Novak Djokovic’s ground breaking success has put Serbian tennis on the map. The World No. 1 led his nation to a historic Davis Cup success in 2010 and his triumphs, not to mention those of Janko Tipsarevic and Nenad Zimonjic, have inspired the next wave of Serbian talent.
Step up Dusan Lajovic. The just-turned 24 year old achieved one of his early career goals on 10 February when he joined Djokovic in the Top 100 of the Emirates ATP Rankings. Today, he finds himself at a career-high No. 58, following back-to-back quarter-final showings in Bastad and Hamburg.
The right-hander’s major breakthrough came last month on the clay of Roland Garros, where he reached the fourth round without dropping a set. Despite sound advice from Djokovic going into a clash with Rafael Nadal, Lajovic claimed just four games in a straight-sets defeat to the eventual champion. The experience left him keen for more, though.
“It is something that you wish for and you’re working towards,” Lajovic told ATPWorldTour.com. “Being in the second week of a Slam is one of the best things you can have in tennis. I think the more you get used to these conditions, the more you bring your game much higher and the quality of your game gets bigger.
“Being around the top guys all the time keeps you improving and then you just need to stay humble. At this point you just go up.”
Spending time with Serbia’s finest is a privilege Lajovic has been afforded on Davis Cup duty and it is an experience that has served him well as he looks to establish himself on the ATP World Tour. Lajovic made his live rubber debut in the 2013 World Group final, ultimately losing his two matches to stalwarts Tomas Berdych and Radek Stepanek as the Czech Republic beat Serbia. He also contested the 2014 first round, stretching Australian Open champion Stan Wawrinka to four sets.
Davis Cup”The most important thing for us younger players from Serbia is that we can be around all these great players,” said Lajovic. “Watch what they do, copy that and it will help us a lot in our own careers. Plus, on the other side, they always give us advice and they open the way for us because they’ve broken into the Top 100 and done all these incredible things in tennis.
“We see that they can do it, so why can’t we?”
Lajovic has benefitted from countless pieces of advice from the 27-year-old Djokovic, who returned to No. 1 in the Emirates ATP Rankings after winning his seventh Grand Slam championship at Wimbledon (d. Federer). The best advice he’s been given? “Stay humble and work as much as you can.” It’s a philosophy that has certainly served the likes of Djokovic and Tipsarevic well.
“When I first finished the [Davis Cup] match, I didn’t realise how much the experience was going to help me,” explained Lajovic. “But now I realise that fighting for every point is the most important thing. It doesn’t matter if you’re winning or losing the match, you need to feel like it’s the last point of the match and to play your best.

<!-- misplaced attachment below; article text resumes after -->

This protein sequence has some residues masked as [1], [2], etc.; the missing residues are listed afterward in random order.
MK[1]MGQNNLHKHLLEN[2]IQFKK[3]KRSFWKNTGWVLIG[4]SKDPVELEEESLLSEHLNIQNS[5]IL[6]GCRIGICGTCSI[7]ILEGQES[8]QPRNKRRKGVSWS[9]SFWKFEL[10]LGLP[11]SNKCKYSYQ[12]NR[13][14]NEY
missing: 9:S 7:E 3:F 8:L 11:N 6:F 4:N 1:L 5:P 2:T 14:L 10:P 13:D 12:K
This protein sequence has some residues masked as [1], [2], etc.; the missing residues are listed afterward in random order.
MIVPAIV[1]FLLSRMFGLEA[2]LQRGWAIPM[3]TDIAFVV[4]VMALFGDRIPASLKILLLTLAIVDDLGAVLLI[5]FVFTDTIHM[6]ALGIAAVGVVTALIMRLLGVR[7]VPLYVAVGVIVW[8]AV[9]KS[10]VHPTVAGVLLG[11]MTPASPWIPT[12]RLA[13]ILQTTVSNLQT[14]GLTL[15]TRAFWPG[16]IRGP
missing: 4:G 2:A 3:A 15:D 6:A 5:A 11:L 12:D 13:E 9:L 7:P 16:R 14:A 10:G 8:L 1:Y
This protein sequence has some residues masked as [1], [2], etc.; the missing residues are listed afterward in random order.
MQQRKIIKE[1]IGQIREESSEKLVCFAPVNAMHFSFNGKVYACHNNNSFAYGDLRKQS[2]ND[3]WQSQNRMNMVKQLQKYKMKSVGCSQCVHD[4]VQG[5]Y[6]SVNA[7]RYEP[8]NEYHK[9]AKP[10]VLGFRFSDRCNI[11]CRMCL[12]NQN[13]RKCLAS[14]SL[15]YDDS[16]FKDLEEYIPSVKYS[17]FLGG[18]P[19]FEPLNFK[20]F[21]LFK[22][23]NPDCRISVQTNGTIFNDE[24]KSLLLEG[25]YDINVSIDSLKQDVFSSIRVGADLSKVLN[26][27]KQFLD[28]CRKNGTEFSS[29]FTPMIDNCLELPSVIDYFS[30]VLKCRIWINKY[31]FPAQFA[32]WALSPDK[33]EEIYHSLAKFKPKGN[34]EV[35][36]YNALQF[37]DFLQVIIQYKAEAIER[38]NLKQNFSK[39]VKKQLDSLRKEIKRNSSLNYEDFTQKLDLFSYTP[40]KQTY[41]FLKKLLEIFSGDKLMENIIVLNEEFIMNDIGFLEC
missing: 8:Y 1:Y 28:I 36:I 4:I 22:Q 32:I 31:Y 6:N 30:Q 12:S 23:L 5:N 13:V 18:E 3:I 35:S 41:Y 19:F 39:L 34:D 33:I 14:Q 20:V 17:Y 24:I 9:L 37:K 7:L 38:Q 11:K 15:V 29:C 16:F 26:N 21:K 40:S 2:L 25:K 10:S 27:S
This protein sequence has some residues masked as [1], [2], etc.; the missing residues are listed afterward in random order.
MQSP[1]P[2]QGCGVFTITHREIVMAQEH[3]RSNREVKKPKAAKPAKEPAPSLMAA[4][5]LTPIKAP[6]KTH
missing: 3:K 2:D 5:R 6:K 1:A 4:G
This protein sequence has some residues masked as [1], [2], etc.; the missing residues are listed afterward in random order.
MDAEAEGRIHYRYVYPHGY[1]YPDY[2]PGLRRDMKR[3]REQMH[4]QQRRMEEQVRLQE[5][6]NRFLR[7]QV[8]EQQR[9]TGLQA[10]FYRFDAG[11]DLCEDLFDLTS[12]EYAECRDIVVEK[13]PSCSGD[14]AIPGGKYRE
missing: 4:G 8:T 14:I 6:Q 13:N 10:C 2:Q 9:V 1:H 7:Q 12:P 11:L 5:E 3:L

“This season I’ve had a few ups and downs in matches. This is normal, but to keep this high level of energy is what brought me the most improvement this year.”
Lajovic started playing tennis at the age of seven, for no reason other than it was the only sport available for his age group. It was “love at first sight,” he remembered. His idols growing up were Pete Sampras – “even though my game is not similar to his!” – and Gaston Gaudio, for “his one-handed backhand”.
In 2009, Lajovic went to train for one month at the Catalan Tennis Federation in Barcelona and found it to be the perfect base from which to develop his professional game. Now, under the guidance of Dutch coach, Jan Velthuis, he trains mostly in Belgrade and has matured into what he describes as “an all-court player, mostly aggressive from the baseline and with a lot of spin in my shots”.
LajovicWhen he isn’t playing tennis, you are most likely to find Lajovic with his head in a book. He has just finished up ‘The Hunger Games’ trilogy and, before that, had worked his way through five volumes of ‘The Game Of Thrones’ series – his favourite characters are Arya Stark, Tyrion Lannister and the Mother of Dragons (Daenerys Targaryen).
Now writing his own story on the tennis court, Lajovic isn’t setting himself any specific targets, rather let his improvements take him where they will. “My goal is just to become a better tennis player and improve. With this, the ranking will come,” said the right-hander.
“That’s what I’ve done differently this year. Last year I had my goal to break into the Top 100. It put a bit of pressure on me and I didn’t do it. So I said this year I’ll just improve as a tennis player and hopefully the Top 100 will come. It came and now I have a different way of thinking.”